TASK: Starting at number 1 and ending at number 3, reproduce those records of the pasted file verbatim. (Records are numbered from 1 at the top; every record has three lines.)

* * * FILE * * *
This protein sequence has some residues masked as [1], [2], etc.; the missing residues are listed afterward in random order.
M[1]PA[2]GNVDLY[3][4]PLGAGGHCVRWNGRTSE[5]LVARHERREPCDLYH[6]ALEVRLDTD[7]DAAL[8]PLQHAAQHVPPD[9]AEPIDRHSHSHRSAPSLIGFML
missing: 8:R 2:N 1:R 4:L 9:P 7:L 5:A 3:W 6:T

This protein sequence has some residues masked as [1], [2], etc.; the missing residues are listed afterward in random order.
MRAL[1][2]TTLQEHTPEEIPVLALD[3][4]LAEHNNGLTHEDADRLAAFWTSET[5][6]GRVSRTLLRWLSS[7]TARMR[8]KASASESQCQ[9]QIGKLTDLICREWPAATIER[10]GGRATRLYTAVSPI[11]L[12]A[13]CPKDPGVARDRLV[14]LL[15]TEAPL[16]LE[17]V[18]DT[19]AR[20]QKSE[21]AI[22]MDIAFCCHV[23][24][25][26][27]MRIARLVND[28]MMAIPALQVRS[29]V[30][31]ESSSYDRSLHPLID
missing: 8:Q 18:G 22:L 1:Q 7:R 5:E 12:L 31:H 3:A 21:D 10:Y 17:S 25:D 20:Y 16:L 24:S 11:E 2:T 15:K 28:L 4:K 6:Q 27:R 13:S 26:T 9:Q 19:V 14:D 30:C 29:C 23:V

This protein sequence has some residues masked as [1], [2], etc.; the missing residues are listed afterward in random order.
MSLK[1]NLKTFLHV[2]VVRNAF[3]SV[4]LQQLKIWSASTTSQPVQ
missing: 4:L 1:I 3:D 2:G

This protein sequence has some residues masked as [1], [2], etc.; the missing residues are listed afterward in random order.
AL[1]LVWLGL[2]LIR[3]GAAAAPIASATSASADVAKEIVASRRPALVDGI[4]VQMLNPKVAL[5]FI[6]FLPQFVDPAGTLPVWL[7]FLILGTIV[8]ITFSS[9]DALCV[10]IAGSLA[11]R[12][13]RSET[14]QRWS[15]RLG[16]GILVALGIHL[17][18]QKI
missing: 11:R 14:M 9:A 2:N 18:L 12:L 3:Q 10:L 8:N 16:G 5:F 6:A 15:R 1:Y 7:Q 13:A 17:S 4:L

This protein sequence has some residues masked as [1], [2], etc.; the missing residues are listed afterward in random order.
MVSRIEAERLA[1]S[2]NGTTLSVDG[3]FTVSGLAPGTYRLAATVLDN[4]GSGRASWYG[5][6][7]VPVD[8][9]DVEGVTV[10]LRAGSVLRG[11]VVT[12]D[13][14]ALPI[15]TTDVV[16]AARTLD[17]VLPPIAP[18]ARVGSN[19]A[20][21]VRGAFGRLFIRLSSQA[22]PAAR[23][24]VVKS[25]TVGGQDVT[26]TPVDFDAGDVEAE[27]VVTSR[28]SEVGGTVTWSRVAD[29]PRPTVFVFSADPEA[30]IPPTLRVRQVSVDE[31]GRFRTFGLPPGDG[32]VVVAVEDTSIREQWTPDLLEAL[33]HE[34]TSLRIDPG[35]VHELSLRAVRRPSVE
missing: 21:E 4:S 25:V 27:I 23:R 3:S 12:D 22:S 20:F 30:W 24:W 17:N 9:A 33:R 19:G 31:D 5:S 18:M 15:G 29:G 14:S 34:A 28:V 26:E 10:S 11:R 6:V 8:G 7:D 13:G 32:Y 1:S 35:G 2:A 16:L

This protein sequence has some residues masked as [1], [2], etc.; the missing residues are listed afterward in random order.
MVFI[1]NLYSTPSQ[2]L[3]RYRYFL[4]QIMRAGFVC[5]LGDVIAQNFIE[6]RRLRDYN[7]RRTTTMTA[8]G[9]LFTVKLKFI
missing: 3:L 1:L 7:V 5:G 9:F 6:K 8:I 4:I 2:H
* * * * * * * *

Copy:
This protein sequence has some residues masked as [1], [2], etc.; the missing residues are listed afterward in random order.
M[1]PA[2]GNVDLY[3][4]PLGAGGHCVRWNGRTSE[5]LVARHERREPCDLYH[6]ALEVRLDTD[7]DAAL[8]PLQHAAQHVPPD[9]AEPIDRHSHSHRSAPSLIGFML
missing: 8:R 2:N 1:R 4:L 9:P 7:L 5:A 3:W 6:T

This protein sequence has some residues masked as [1], [2], etc.; the missing residues are listed afterward in random order.
MRAL[1][2]TTLQEHTPEEIPVLALD[3][4]LAEHNNGLTHEDADRLAAFWTSET[5][6]GRVSRTLLRWLSS[7]TARMR[8]KASASESQCQ[9]QIGKLTDLICREWPAATIER[10]GGRATRLYTAVSPI[11]L[12]A[13]CPKDPGVARDRLV[14]LL[15]TEAPL[16]LE[17]V[18]DT[19]AR[20]QKSE[21]AI[22]MDIAFCCHV[23][24][25][26][27]MRIARLVND[28]MMAIPALQVRS[29]V[30][31]ESSSYDRSLHPLID
missing: 8:Q 18:G 22:L 1:Q 7:R 5:E 12:L 31:H 3:A 21:D 10:Y 17:S 25:D 20:Y 16:L 24:S 11:E 2:T 15:K 28:L 4:K 6:Q 27:R 13:S 26:T 9:Q 19:V 14:D 30:C 29:C 23:V

This protein sequence has some residues masked as [1], [2], etc.; the missing residues are listed afterward in random order.
MSLK[1]NLKTFLHV[2]VVRNAF[3]SV[4]LQQLKIWSASTTSQPVQ
missing: 4:L 1:I 3:D 2:G